9 most destructive wildfires in California history
In the wake of a deadly fire season, California lawmakers want to know how much the 35-day government shutdown hindered the U.S. Forest Service’s preparation for the next big wildfire.
They’re pressing President Donald Trump’s administration to account for how much forest management, firefighter training and federal contract work was delayed or canceled because of the shutdown. They also want to know what is being done to make up for lost time.
A majority of the California delegation is demanding answers to that question in a letter to Secretary of Agriculture Sonny Perdue sent Friday. The 42 lawmakers who signed the letter are all Democrats.
“Given the nearly year-round threat of fire, the winter months are critical for forest managers to be able to get a head start on clearing dead and dry fuels,” they wrote. “Such preparation can be the difference between a contained fire and a conflagration that leaves thousands homeless and countless business destroyed.”
About 30,000 federal employees are in involved in fire suppression. The shutdown exempted firefighters, but it halted firefighter training. It also prevented agencies from awarding work to contractors that clear brush and carry out prescribed burns on federal land.
Separately, the Democratic-controlled House Agriculture Committee also plans to investigate whether the shutdown harmed preparations for the coming western wildfire season, said Rep. Jim Costa, D-Fresno.
“We’re trying to make an assessment of how much was lost,” Costa said. “We’ve heard different reports of the 35 days that were lost and I think we have to determine how much ground we have to make up to try to suggest to the Secretary of Agriculture how to deal with the potential impacts.”
“We always seem to be playing catch up, and this just further exacerbates what has always been a difficult situation in managing our forests,” he added.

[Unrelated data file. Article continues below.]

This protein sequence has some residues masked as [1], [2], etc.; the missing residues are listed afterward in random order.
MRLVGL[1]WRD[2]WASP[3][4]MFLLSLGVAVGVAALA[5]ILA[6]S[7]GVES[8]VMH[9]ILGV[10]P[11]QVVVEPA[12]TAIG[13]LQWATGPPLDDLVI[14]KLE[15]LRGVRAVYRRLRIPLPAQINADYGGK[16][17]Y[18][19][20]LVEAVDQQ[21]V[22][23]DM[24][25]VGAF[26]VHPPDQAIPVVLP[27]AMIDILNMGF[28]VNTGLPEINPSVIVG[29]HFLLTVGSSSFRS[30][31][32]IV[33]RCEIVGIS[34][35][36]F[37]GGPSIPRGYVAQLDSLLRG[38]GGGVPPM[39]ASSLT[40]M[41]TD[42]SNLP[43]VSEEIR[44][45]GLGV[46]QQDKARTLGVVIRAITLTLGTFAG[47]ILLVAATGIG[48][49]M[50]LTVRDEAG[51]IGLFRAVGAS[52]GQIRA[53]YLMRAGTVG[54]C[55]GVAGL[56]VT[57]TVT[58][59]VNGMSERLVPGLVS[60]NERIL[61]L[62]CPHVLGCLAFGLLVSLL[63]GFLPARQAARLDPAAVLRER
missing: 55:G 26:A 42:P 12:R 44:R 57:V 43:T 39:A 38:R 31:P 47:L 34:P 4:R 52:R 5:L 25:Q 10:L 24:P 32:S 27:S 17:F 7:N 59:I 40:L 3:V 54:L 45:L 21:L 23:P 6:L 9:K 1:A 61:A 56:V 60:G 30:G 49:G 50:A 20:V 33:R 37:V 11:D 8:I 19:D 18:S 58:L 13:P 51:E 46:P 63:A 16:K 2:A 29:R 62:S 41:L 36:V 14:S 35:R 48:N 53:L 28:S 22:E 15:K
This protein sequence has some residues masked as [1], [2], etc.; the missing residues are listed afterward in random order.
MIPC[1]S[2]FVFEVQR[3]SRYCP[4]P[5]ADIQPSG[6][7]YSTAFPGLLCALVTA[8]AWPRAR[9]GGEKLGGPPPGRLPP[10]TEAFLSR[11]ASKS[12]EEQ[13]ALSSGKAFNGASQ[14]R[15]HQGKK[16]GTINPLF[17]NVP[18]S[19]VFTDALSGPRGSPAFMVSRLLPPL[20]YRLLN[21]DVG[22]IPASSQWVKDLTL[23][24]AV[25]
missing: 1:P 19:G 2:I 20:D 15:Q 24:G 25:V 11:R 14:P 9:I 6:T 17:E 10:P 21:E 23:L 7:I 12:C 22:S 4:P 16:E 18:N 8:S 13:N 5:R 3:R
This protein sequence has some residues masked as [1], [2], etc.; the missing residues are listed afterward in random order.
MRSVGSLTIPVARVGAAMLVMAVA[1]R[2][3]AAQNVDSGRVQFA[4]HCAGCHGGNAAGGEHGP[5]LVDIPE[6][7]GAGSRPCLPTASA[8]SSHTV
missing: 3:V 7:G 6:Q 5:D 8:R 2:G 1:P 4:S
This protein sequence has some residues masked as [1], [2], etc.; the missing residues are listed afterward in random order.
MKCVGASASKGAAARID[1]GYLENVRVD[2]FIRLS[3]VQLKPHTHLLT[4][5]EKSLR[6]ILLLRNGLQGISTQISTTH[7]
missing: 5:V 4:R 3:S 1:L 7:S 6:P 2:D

Stanton Florea, spokesman for the U.S. Forest Service in California, said they currently can’t quantify what was lost.
“We’re asking our 18 national forests that we manage in California to get back to us next week in terms of reassessing priorities and what we can accomplish for the remainder of this fiscal year,” Florea said.
President Donald Trump was critical of forest management efforts in California during the shutdown, tweeting Jan. 9 that he would withhold federal money meant to help victims unless California officials “get their act together.” The shutdown was triggered in December over a disagreement between Trump and congressional Democrats over funding for a border wall.
Six of the 10 most damaging wildfires in California history took place in the last two years, including the Camp Fire that destroyed the town of Paradise and killed 86 people in November. The state boosted its spending on wildfire prevention by hundreds of millions of dollars over the past year, with new Gov. Gavin Newsom pledging even more resources.
The letter from the California delegation asks Perdue to give an accounting of the following losses on wildfire prevention efforts during the shutdown:
The estimated number of acres of hazardous fuels in California that should have been cleared during the period of the shutdown
Any changes to the hiring process for California-based firefighting personnel due the shutdown and a status update on 2019 hiring efforts
The extent of activities that should have been performed by contractors who were furloughed
Any and all wildfire-related training activities that were delayed or canceled
The steps the Department is undertaking to make up for the lost time to ensure that preparedness is not harmed and any associated costs with such accelerated efforts
They did not provide a deadline for the answers to their questions.
Rep. Doug LaMalfa, R-Oroville, who did not sign the letter and whose district was devastated by the Camp Fire, told McClatchy he thought forest management losses were “probably minimal” since there had been wet weather and snow in the northern half of California during the shutdown period, which isn’t conducive to certain types of forest management.
“It shouldn’t be as bad as perhaps projected. We need to do the hustle on this a lot anyway, we have inventory we need to catch up on,” LaMalfa said. “That’s going to require not just what would’ve been done during this period, but also the work we need to be doing to boost up the speed of the U.S. Forest Service and the USDA pushes them to do it.”